Cruickshanks recalled an exhibition game hosted by Collingwood Minor Hockey in the 1970s against a touring midget team from Finland. Her family billeted four of the opposing players and the teams quickly made friends, despite the language barrier. Collingwood had been chosen to be a site for the game because of its reputation for hosting tournaments. “I know the Finnish boys had a great time here, because the next night they had another game in Markham. Clyde and a carload of boys who had played against them the night before went to Markham to watch the game. When (the Finns) came out on the ice, the fans booed them. What a disgrace! They treated those boys horribly. That would have never happened in Collingwood.” When asked about her favourite part about being a minor hockey volunteer, Cruickshanks recalled the massive breakfasts whipped up daily at the Huronia Tournament. “Frank Sheffield and a bunch of other people did such a tremendous job in the kitchen,” she added. “We never seemed to have trouble getting teams to come to play in Collingwood.”

This evening, October 23, 2004, the Collingwood Sports Hall of Fame welcomes Elsie Cruikshanks as an enshrined member for her role as a Builder of our athletic community.

RON “KING” TAYLOR

In Collingwood’s rich sporting history, Ron’s nickname “King” is acknowledged as one of the most used sports’ monikers in Collingwood. Born in Singhampton on November 6, 1936, Ron has lived in Collingwood since 1946. Ron has one daughter Polly and three grandchildren who continue to reside in Collingwood with Ron. A graduate of Victoria Public School and Collingwood Collegiate, Ron continued his studies at the Ontario Fire College – Gravenhurst where his distinguished firefighting career included Fire Chief for the Town of Collingwood. Ron’s passion for sports ensured his year-round participation. However, he excelled in hockey and baseball where his triumphs have resulted in his induction as a member of the Collingwood Sports Hall of Fame on June 12, 1998 in the Players’ category.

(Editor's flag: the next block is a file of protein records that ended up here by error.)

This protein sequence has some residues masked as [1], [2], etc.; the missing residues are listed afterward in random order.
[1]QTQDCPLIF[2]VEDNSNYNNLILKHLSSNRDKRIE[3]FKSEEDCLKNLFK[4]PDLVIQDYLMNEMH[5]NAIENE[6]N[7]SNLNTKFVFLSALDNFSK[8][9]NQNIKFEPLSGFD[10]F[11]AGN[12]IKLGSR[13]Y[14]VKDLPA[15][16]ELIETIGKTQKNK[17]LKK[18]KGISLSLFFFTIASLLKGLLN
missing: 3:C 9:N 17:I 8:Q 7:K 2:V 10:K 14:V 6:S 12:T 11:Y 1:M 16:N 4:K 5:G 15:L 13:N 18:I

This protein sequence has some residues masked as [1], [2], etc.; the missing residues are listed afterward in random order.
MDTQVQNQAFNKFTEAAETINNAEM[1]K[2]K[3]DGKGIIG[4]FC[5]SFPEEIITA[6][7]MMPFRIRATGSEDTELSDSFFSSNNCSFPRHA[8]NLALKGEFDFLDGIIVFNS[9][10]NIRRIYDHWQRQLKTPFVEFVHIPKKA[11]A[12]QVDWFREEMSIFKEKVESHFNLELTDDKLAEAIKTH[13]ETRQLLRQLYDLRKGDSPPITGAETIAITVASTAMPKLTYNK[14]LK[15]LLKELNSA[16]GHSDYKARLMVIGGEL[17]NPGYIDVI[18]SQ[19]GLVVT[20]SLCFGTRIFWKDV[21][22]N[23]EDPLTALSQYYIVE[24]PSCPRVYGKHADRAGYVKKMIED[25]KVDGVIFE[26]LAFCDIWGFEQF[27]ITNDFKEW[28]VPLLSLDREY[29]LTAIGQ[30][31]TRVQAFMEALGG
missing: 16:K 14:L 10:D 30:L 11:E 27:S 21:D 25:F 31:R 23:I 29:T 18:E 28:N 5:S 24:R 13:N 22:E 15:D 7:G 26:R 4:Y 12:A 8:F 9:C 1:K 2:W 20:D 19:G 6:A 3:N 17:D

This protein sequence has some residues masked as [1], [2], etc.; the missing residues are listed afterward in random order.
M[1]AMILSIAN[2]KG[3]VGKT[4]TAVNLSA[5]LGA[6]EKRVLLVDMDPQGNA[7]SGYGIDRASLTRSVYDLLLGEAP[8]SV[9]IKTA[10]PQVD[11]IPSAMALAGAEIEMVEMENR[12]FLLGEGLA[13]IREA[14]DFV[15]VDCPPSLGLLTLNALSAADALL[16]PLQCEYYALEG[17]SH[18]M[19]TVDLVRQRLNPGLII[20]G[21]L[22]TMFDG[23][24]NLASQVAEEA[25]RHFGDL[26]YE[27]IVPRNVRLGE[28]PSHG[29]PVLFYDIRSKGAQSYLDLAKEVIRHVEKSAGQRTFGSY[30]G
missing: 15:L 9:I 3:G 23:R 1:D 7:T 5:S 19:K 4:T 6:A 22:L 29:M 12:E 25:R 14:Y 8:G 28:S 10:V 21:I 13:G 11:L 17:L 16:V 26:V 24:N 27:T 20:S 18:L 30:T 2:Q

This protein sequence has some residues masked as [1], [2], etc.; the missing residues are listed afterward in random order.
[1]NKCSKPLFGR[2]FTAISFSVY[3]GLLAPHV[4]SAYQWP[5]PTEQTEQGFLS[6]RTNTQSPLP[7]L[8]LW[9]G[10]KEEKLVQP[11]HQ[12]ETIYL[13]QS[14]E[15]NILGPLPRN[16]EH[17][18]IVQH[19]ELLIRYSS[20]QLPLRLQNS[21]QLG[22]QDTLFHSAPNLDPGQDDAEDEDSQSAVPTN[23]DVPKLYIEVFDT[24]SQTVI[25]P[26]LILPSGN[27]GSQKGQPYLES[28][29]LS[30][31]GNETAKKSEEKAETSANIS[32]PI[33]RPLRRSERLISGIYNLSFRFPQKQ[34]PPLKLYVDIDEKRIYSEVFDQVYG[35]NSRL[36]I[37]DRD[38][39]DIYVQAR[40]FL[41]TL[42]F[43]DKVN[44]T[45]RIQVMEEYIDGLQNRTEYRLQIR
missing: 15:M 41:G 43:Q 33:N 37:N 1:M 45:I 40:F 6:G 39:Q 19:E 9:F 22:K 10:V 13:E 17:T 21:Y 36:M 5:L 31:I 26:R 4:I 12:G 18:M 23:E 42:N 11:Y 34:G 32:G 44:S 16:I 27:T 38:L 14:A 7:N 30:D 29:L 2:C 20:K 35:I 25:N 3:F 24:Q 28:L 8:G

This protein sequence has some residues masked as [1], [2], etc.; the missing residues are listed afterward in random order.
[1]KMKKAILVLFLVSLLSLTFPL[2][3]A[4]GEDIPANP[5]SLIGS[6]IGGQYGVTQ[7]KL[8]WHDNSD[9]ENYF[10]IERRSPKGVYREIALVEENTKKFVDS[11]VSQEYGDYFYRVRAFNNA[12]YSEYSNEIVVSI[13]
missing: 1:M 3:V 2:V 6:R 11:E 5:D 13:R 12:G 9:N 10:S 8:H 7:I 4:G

In 1965, Ron was a member of the Collingwood Shipbuilders OHA Senior B Championship. On the ball diamond, Ron’s Stayner Motormen won the 1957 OBA Intermediate A Championship. Ron’s active interest in the fine details of the game allowed for his easy transition as a coach of the 1976 & 1977 Kinsmen Midget baseball teams. Additionally, Ron has worked behind the sporting scenes as a 17 year member of the Collingwood Parks and Recreation Board, Past President and Life Member of the Collingwood Kinsmen Club, and original member of the Collingwood Sports Hall of Fame acting as a Director for many years. Ron played an instrumental role in the creation of Old-timer Hockey and the Masters Division Slo-pitch in Collingwood.

 

JOHN THOMAS

“Men weren’t supposed to figure skate back then”, said Thomas, “I just went about my business and did what I had to do, and what I wanted I wanted to be. I had a wonderful career. I met a lot of wonderful people over the years”.

Thomas was 1955 champion in the Northern Ontario Junior Mixed pairs. He was a 1956 Bronze Medalist for the Northern Ontario Junior Men’s competition. He was also champion of British Columbia Junior Men’s competition and a British Columbia Bronze champion in 1958.